• The system 700 can also present controls that control, or impose, other conditions. For example, the system 700 can present on the webpage 703 a control object 711 that specifies a time period in which the ball 708 will hit the prediction indicator 705 (e.g., a time period that specifies a certain number of minutes after a wager is placed, a time period that specifies a time range for the official soccer match time such as between the 60th and 80th minute of the match, etc.). In another example, the system 700 can also present a control object 712 that specifies a game event player (e.g., the soccer player “Jimenez”) that the wagering game player thinks will score the goal. The system 700 can modify odds, minimum bet values, rewards, etc. based on the number of the conditions and/or the values of the conditions. For example, if the player specifies a very short range of time using the control object 711, selects a player who does not statistically score often via the control object 712, places the prediction control 715 in a position that is rare for a goal shot, etc., the system can modify the potential reward to be higher as the odds of winning may reduce based on the conditions. In some embodiments, the system 700 can calculate statistics for the soccer player, the match, a team, or other factors associated with the televised game event 761 and, based on the conditions specified by the wagering game player, set odds, maximum or minimum bet values (e.g., modify the value or set limits on the value of a bet entered into a betting control 710 based on the statistics 720 for the player “Jimenez”).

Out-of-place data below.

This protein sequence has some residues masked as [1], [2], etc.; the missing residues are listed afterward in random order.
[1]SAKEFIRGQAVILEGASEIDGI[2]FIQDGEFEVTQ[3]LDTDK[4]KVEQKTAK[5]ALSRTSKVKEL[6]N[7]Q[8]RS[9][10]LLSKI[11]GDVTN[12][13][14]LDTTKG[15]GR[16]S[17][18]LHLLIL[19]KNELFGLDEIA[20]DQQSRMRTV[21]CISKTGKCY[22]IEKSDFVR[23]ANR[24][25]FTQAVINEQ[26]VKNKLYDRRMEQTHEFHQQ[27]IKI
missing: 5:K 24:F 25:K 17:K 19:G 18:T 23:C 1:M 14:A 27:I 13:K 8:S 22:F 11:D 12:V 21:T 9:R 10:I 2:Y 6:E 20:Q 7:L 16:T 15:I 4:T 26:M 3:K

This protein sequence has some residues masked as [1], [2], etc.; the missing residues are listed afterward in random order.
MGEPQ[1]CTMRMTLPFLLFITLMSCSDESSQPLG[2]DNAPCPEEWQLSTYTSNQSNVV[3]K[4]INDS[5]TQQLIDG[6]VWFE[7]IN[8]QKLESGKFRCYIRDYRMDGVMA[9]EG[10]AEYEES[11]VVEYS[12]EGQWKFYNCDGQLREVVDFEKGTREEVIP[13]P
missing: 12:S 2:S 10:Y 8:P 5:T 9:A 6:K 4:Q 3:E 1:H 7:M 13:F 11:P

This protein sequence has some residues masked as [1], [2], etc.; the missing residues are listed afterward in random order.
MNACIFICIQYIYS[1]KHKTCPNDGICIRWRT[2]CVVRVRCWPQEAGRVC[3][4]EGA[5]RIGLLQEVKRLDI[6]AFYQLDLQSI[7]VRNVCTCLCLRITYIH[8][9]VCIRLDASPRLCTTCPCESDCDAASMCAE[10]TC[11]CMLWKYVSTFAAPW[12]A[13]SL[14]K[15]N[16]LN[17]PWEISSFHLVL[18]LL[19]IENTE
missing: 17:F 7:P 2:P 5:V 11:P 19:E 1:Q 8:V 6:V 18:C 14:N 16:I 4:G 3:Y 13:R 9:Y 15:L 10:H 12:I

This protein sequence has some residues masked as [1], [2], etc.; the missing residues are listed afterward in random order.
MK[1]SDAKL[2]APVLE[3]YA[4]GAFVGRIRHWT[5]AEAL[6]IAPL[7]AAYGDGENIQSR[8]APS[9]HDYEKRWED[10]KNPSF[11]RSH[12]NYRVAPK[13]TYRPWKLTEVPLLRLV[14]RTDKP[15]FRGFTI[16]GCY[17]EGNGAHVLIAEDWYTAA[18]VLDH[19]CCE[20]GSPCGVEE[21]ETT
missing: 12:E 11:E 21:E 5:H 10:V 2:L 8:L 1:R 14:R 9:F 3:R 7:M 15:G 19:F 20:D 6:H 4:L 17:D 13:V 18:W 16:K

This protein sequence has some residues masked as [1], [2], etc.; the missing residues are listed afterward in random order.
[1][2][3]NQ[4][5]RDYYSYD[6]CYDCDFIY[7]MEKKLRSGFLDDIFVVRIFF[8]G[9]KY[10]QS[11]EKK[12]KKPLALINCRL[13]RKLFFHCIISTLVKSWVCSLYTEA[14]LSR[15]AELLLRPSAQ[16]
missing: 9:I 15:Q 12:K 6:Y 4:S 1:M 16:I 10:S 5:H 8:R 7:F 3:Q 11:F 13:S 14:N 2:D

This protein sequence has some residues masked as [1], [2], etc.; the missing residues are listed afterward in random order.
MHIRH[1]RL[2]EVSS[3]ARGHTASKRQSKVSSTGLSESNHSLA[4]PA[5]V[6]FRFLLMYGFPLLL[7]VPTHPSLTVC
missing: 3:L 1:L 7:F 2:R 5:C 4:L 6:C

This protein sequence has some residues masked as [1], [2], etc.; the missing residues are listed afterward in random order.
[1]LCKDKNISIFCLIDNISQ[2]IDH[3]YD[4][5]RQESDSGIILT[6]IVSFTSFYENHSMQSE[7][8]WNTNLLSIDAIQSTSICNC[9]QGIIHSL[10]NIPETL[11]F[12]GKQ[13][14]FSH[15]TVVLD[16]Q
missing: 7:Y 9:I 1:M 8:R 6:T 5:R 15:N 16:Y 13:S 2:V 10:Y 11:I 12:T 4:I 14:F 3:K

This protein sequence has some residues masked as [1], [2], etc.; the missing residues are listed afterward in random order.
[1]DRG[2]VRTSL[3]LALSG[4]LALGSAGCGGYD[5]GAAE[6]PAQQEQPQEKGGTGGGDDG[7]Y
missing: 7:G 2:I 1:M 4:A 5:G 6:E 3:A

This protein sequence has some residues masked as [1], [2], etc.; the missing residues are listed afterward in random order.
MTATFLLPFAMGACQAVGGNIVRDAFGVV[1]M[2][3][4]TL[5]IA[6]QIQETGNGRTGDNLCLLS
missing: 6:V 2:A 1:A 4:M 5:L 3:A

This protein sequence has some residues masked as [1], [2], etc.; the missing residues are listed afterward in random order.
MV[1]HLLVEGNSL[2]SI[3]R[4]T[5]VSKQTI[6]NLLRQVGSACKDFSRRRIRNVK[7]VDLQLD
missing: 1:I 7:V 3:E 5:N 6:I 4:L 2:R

• The flow 600 continues at processing block 606, where the system generates a graphic that indicates the value specified by the first player input, generates a composite image of the graphic combined with the video feed, and includes the composite image in a media stream presented via the webpage. Further, at processing block 608, the system detects a wager, specified via second player input, that the game element will experience the condition, detects that the game element experiences the condition during the televised game event, and rewards the wager in response to detecting that the game element experiences the condition. In FIG. 7, as described previously, the system 700 generated the prediction indicator 705 and composited the prediction indicator 705 with the video image of the televised soccer net 707 into the composite image 704. The system 700 detects, during the televised game event 761, that the ball 708 appears in a second position on a video image of the playing area. The second position can be within a given distance to the first position of the value specified by the control object on the depiction of the playing area. For example, in FIG. 7, the ball 708 can be an example of a specified televised object (e.g., specified in the comments 719 on the webpage 703). In the televised game event 761, the ball 708 may be directed (e.g., by the soccer player “Jimenez”) toward the televised soccer net 707 in an attempt to score the goal. The position of the ball 708 may come within a certain distance of the position of the prediction indicator 705 during the course of the goal. For instance, the ball 708 may touch, or come within a certain number of inches, feet, etc. to, the position of the prediction indicator 705. The system 700 can also presents an animated action indicator 709 that shows a path of the ball 708, or other composited images.